The phrase “fail fast and fail often” means nothing if you do not take the time to learn from those failures.
When Peter Guber and business partner Joe Lacob acquired the Golden State Warriors in 2010 there was nothing golden about the team.
With a record-setting losing streak of 22 wins and 60 losses, the franchise was ridiculed two-times over for spending $400 million on a team who hadn’t won a championship in over 40 years.
They were shoveling out massive sums of money only to lose, and Peter knew something had to change. They began investing in culture, specifically one that was risk tolerant. Guber explains, “We instilled a culture that supported risk, accepted uncertainty, and embraced failure as an inevitable part of the process.”
Risk has become somewhat of a romanticized notion in business. It is not spontaneous risk taking that pays off but calculated thoughtful risk.
The Warriors supported calculated risk when they replaced Coach Mark Jackson with Steve Kerr. Jackson was initially instrumental in the Warriors turnaround, leading the team to two consecutive playoffs, however, management sensed that the team needs positive disruption. “We felt they needed a different set of resources and resourcefulness to drive us to higher levels,” cites Guber.
Rather than shoveling more money into the franchise, management made the decision to raise ticket prices. The decision raised the question, “would fans pay more to watch a team who hadn’t won a championship in 40 years play in a 50-year-old arena?”
“Talk about uncertainty!” says Guber. They had to convince fans that higher-ticket prices would contribute to the franchise’s ability to produce a better product and that the cost reflected the quality of experience and team performance they could expect in the future. In the end, the revenue-increasing solution worked as a kind of call-to-action to fans, but Guber assures, “Certainty is an illusion. The only thing certain is if you wait for certainty you will fail.”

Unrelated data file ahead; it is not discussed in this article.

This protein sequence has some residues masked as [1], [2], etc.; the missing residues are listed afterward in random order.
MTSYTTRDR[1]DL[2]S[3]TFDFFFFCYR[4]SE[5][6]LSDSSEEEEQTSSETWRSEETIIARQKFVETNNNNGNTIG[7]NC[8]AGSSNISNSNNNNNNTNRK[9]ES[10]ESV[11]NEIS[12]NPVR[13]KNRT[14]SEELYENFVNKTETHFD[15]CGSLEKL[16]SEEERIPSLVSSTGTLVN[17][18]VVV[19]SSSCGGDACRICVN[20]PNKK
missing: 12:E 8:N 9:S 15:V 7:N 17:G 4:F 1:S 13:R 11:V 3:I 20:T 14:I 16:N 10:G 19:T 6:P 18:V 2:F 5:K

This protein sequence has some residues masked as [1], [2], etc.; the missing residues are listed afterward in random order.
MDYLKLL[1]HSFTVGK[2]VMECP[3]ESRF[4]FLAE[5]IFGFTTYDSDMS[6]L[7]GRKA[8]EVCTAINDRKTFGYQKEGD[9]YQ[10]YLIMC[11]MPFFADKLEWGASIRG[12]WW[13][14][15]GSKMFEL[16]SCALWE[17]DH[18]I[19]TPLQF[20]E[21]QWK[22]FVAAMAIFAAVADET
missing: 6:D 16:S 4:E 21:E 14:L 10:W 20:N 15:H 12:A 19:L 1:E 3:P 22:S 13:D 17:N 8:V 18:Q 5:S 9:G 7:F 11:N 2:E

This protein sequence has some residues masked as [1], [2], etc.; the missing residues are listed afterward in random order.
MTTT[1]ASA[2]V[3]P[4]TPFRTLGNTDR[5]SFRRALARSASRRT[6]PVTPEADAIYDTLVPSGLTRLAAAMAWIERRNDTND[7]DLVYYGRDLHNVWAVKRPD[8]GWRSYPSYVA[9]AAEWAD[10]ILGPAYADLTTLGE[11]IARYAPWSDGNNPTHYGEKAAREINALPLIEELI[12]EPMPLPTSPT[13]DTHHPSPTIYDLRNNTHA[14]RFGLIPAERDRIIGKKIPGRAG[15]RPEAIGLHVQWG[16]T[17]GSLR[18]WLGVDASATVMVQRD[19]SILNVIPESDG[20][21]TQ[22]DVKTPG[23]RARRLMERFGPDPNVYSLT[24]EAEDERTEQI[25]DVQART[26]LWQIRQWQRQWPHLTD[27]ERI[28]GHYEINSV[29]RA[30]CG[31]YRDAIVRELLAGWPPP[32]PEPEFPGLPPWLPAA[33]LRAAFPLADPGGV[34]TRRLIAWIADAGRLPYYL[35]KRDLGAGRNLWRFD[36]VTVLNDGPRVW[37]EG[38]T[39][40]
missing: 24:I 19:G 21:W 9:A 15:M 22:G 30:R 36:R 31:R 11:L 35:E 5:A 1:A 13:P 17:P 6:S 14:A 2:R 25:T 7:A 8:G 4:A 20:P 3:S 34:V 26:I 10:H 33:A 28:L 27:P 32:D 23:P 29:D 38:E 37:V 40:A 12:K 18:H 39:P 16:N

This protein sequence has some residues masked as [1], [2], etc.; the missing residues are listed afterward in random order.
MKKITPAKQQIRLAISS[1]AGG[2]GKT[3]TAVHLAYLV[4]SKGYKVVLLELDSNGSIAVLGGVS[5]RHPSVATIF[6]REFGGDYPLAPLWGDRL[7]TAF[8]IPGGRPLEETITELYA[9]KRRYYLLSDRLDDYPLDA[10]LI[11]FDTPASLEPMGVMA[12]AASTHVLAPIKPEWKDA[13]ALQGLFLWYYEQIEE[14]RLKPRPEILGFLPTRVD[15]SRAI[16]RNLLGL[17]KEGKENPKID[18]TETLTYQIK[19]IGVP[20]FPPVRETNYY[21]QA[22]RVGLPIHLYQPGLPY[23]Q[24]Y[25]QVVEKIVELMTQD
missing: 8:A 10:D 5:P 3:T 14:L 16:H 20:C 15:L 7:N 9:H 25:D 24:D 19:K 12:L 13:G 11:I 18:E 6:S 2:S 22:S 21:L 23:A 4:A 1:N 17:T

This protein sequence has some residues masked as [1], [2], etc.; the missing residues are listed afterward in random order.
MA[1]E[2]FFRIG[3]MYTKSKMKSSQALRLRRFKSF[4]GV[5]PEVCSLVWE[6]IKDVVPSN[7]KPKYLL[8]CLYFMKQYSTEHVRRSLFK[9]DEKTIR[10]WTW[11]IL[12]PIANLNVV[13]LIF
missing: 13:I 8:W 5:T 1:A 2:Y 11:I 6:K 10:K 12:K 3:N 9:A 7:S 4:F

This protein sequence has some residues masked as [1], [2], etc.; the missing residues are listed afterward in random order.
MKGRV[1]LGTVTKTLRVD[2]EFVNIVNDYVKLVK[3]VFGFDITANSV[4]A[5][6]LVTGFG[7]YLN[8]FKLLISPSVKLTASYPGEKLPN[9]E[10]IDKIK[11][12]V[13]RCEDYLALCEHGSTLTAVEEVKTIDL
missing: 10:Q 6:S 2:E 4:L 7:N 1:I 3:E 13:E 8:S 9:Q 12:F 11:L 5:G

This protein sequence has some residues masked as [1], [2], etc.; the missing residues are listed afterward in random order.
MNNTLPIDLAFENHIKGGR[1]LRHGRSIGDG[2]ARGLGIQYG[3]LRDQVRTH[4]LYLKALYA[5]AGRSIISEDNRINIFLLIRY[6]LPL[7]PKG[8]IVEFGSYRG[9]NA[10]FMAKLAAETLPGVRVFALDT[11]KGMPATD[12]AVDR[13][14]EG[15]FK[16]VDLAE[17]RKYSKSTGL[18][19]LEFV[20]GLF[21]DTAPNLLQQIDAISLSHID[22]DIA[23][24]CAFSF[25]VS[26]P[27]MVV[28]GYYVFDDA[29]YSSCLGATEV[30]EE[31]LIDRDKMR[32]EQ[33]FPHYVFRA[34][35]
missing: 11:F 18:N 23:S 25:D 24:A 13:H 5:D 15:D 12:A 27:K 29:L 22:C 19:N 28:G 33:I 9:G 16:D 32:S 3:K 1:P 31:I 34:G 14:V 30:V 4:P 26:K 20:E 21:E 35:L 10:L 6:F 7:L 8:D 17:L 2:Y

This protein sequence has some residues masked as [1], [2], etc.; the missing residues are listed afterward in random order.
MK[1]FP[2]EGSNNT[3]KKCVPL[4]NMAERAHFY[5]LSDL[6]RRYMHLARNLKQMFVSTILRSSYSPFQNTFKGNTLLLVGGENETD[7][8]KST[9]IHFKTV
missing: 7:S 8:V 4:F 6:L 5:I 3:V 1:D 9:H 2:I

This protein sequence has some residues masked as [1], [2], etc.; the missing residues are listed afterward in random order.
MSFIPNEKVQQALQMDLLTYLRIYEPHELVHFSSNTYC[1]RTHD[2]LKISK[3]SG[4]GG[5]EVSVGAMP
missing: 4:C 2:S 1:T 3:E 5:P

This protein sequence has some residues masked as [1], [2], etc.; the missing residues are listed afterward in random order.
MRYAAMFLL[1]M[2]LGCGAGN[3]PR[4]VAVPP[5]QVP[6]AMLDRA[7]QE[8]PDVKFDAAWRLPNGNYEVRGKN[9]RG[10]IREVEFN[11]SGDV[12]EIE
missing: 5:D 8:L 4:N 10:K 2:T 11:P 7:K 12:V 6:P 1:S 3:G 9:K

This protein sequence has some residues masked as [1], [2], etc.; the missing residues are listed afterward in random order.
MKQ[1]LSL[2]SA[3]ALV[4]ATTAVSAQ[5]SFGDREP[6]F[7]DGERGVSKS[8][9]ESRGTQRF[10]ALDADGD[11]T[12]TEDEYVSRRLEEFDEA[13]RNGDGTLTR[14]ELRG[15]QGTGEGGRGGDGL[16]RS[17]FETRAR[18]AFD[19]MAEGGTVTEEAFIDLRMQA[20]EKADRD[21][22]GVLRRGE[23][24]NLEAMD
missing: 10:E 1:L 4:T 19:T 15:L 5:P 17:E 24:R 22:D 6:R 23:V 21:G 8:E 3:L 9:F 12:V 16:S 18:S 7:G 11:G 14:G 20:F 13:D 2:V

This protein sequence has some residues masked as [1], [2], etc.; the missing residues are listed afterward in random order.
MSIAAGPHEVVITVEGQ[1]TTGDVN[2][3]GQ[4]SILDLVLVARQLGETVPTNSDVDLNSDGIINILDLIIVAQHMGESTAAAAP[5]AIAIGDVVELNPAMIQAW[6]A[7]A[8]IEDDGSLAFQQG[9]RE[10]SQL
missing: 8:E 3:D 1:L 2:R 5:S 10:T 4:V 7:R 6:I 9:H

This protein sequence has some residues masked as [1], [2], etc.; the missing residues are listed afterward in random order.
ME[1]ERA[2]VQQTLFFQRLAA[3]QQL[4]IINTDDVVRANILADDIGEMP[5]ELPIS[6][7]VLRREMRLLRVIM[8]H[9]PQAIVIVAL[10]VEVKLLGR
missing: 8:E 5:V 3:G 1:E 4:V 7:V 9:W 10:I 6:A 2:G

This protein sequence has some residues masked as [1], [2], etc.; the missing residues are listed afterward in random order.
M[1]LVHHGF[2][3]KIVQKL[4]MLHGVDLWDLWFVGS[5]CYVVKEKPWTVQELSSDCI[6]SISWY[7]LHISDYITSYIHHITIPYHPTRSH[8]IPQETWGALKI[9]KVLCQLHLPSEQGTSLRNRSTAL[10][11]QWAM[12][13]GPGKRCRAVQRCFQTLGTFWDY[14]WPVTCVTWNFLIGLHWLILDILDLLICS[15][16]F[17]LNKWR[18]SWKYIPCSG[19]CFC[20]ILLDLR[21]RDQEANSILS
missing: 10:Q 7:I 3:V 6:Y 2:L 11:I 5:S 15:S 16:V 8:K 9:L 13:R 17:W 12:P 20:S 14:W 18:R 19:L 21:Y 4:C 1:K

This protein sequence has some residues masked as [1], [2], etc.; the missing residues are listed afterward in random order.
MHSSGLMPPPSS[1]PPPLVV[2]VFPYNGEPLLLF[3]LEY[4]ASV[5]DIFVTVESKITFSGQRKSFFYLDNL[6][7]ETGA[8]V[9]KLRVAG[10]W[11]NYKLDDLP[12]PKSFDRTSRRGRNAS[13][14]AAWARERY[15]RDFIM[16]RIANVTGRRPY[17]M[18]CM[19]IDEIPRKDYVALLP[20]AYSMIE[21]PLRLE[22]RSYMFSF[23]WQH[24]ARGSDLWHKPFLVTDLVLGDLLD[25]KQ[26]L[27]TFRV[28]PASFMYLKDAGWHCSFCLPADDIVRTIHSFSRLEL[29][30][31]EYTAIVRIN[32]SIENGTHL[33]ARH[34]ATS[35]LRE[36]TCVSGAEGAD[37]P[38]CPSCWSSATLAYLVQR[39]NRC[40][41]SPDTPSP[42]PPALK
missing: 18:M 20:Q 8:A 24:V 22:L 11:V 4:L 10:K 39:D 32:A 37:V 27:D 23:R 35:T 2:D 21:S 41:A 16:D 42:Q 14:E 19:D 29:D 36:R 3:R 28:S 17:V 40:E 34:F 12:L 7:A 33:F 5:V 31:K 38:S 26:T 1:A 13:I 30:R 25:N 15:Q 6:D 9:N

Innovation expert Jeff DeGraff explains that the problem with innovation is that it’s “produced via the creation of variation, so each time you launch anything abnormal, the organizational antibodies attack it and perceive it as a threat.” In other words, people often resist change.
Guber and Lacob met publicly with this resistance to change when they chose to trade fan-favorite Monta Ellis for Andrew Bogut. After the trade, fans booed Lacob at a ceremony and expressed their displeasure over the trade. Lacob embraced the fans reaction, “Standing in the fire as a target…he bravely absorbed the barbs of our audience, customers, and fans, understanding they were projecting a failure without having all the facts,” recollects Guber.
The Warriors’ turnaround didn’t happen overnight, but by the 2014-2015 season, they started winning, and people took notice. Stephen Curry was named Most Valuable Player, Warriors General Manager Bob Myers was named NBA Executive of the Year, the Sports Business Journal named the Warriors “Sports Team of the Year,” and by the end of the season, the Warriors had won the NBA Championship.
The team also proved that the turnaround wasn’t a fluke. They’ve been in the final Championship game for the past three years and secured their second championship win this June.
Peter credits the ability to support risk, accept uncertainty, and embrace failure as the three secret sauce ingredients in The Warriors’ success,” and he assures, “it can be your secret sauce too, regardless of your business, profession, or position.”
DISCLAIMER: This article expresses my own ideas and opinions. Any information I have shared are from sources that I believe to be reliable and accurate. I did not receive any financial compensation in writing this post, nor do I own any shares in any company I’ve mentioned. I encourage any reader to do their own diligent research first before making any investment decisions.